Jason Queally Reinvents Himself with Team Pursuit
Story posted March 12, by Larry Hickmott | 2010 GB Team for Track Worlds
Olympic Gold medallist in 2000 (Sydney), Jason Queally, has been named in the GB team for the World Track Championships in Copenhagen starting on March 24. The rider, who will be 40 this year, has been working with the endurance coaches in the GB Cycling Team since 2008 and in a trial this week, proved he had what it takes to handle the pace of a modern day Team Pursuit.
Jason Queally training with the GB Team Pursuit riders in the Pre-Worlds camp. In this line up pictured are Jason Queally, Ben Swift, Ed Clancy and Andy Tennant.
Jason won the Kilometre Time Trial in Sydney and for all of his GB Cycling Team career, has been part of the Sprint squad within Team GB. After failing to make the GB team for Beijing by a tenth of a second, Jason decided that his Elite career was over and he volunteered to move over to the Paracycling team to ride as the pilot for one of the tandems.
Quite by accident, this led to Jason working with the Endurance coach Matt Parker and the possibility of him riding the Team Pursuit started to become a reality. Recently, the hard miles were put in by Jason in Majorca under the guidance of the current Endurance coach Dan Hunt who was helping the former Olympic champion to increase his endurance level.
Then, on Tuesday, March 9, Jason rocked up to the track for the trial that was going to have a major influence on his life.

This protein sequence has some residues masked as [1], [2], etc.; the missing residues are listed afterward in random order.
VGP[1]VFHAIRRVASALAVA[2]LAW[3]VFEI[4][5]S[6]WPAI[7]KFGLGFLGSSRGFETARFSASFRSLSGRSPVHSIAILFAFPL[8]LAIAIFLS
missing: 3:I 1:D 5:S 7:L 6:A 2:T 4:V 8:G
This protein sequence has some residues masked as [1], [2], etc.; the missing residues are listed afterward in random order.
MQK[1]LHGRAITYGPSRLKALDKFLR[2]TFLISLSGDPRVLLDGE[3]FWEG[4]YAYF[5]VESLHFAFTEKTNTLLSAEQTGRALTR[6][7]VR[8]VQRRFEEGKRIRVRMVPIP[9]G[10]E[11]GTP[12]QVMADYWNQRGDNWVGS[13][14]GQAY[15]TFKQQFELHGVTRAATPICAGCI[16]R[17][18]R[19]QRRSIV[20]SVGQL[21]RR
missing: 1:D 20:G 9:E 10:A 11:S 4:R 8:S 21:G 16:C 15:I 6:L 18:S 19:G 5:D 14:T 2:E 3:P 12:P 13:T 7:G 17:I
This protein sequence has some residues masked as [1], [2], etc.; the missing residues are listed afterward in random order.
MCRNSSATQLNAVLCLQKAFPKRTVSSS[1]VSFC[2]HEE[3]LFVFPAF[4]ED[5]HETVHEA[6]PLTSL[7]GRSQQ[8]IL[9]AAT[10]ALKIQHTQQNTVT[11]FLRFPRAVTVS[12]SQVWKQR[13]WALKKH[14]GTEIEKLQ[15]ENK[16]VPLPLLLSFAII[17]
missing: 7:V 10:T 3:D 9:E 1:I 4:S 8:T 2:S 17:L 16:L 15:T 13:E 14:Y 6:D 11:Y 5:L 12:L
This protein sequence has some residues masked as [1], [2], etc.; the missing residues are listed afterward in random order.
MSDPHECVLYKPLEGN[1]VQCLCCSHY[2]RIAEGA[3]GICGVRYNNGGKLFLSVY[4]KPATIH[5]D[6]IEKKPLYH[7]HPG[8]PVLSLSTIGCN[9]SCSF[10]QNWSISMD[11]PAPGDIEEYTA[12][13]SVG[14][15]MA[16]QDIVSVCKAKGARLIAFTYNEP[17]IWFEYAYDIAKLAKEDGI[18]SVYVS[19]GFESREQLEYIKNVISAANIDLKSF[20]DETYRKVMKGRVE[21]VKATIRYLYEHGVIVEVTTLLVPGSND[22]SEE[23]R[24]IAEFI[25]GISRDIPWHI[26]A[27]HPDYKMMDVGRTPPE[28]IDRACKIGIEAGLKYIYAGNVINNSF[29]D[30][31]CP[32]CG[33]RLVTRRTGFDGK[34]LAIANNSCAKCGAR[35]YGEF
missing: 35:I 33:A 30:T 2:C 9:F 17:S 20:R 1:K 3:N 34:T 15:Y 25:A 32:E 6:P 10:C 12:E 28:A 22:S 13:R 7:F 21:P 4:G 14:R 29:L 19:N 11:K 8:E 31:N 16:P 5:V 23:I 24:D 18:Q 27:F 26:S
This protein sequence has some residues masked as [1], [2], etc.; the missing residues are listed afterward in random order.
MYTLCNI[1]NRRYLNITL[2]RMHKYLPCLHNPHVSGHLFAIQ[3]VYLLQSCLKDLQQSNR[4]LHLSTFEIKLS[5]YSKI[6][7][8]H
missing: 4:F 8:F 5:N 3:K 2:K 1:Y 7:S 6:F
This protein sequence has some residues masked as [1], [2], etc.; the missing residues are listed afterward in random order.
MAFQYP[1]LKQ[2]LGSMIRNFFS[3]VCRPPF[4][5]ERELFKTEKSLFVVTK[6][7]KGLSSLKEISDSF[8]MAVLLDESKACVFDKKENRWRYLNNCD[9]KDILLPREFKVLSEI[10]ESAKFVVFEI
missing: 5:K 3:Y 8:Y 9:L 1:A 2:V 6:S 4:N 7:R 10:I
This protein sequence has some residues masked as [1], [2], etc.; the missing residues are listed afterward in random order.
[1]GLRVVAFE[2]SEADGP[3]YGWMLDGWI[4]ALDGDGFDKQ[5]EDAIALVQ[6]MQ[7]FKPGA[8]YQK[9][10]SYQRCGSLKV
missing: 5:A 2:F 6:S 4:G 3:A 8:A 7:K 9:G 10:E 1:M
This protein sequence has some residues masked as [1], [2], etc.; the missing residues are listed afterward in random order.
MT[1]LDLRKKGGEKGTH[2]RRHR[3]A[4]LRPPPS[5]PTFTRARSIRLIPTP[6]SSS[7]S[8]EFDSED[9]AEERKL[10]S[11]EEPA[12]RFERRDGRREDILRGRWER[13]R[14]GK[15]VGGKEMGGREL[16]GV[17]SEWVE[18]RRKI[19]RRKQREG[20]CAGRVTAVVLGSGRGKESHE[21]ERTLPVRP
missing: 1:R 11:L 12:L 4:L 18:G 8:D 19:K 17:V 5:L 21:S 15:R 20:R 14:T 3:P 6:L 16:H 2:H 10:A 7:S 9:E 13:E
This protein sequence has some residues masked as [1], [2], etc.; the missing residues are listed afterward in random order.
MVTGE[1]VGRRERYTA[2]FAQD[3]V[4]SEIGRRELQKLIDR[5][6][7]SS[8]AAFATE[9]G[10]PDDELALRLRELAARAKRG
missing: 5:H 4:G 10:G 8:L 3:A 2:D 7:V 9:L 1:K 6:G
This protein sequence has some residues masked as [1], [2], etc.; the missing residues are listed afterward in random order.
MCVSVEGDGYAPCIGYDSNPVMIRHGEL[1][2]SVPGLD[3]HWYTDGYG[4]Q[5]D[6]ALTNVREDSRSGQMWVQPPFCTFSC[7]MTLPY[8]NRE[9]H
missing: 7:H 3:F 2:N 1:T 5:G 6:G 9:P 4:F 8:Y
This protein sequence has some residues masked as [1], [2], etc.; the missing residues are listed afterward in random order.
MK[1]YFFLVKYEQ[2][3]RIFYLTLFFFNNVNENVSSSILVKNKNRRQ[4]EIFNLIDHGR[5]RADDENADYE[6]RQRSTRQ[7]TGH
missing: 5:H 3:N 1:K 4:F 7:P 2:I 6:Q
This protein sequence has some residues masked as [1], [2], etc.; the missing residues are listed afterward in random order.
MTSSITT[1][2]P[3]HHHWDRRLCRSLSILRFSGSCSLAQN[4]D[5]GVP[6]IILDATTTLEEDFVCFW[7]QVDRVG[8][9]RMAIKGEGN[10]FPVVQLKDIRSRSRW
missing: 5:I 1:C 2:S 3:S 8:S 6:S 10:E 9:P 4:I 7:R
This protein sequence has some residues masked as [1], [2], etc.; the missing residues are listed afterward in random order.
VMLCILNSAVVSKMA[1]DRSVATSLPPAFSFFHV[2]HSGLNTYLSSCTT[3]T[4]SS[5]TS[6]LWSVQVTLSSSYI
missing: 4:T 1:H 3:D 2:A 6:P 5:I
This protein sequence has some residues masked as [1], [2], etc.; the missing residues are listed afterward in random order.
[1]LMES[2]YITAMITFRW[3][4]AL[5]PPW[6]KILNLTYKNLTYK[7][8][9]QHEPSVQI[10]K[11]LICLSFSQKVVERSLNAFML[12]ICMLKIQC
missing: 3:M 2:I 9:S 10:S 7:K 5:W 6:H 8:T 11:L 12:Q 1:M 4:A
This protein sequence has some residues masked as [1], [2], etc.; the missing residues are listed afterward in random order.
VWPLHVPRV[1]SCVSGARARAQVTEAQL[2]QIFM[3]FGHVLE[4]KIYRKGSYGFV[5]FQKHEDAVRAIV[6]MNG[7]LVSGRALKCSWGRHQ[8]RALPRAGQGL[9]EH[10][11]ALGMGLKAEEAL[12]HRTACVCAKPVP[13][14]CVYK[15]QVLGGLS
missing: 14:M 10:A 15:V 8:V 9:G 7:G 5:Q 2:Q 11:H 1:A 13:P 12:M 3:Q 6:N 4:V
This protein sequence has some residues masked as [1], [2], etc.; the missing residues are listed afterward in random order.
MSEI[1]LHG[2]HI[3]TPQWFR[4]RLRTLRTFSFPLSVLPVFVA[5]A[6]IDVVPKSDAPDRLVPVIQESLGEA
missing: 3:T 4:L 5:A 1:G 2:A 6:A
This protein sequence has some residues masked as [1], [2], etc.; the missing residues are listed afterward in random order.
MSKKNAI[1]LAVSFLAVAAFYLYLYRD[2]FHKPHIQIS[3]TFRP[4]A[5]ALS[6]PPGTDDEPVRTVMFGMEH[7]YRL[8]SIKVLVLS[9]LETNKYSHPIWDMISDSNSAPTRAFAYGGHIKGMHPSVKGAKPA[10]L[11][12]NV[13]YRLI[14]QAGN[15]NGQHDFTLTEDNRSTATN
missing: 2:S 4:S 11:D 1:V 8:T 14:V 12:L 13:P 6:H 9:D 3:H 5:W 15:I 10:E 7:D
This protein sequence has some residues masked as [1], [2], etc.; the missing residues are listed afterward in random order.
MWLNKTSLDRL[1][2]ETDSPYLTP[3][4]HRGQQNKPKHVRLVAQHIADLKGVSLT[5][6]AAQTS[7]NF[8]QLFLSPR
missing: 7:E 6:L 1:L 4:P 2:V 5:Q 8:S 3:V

I was in the office of Shane Sutton at the time and there was a buzz in the air as the start time of 2.30pm approached. Clearly excited by the event, an impatient Sutton got up from his chair and waved us on out of his office and down to the track centre. There, Sutton explained “this trial has a massive bearing on how his career path goes over the next couple of years -- if you can talk about a career for a rider who is 40.”
Using a sprint rider in the Team Pursuit is nothing new. Sydney Bronze medallist Jonny Clay explained how he'd known one of the sprinters do this back in the late 90's. I've also heard coaches talk of it in recent years as they watched the times in the Team Pursuit tumble. Then, the Aussies used a Kilo rider in a Team Pursuit squad at their national championships this year but what Team GB are doing is quite different to what the Australians did as Shane explained.
“The Aussies put in a kilo rider to the Team Pursuit to do a kilo but we don’t work like that. We’re not going to put Jason in to do a kilo and pack. We’re going out there to be the best we can be and no-one is better at R & D than us. We have done our research and development work behind the scenes and we know what it is going to take to win.”
Ben Swift leads the six Team Pursuit riders into a drill under the guidance of coach Dan Hunt.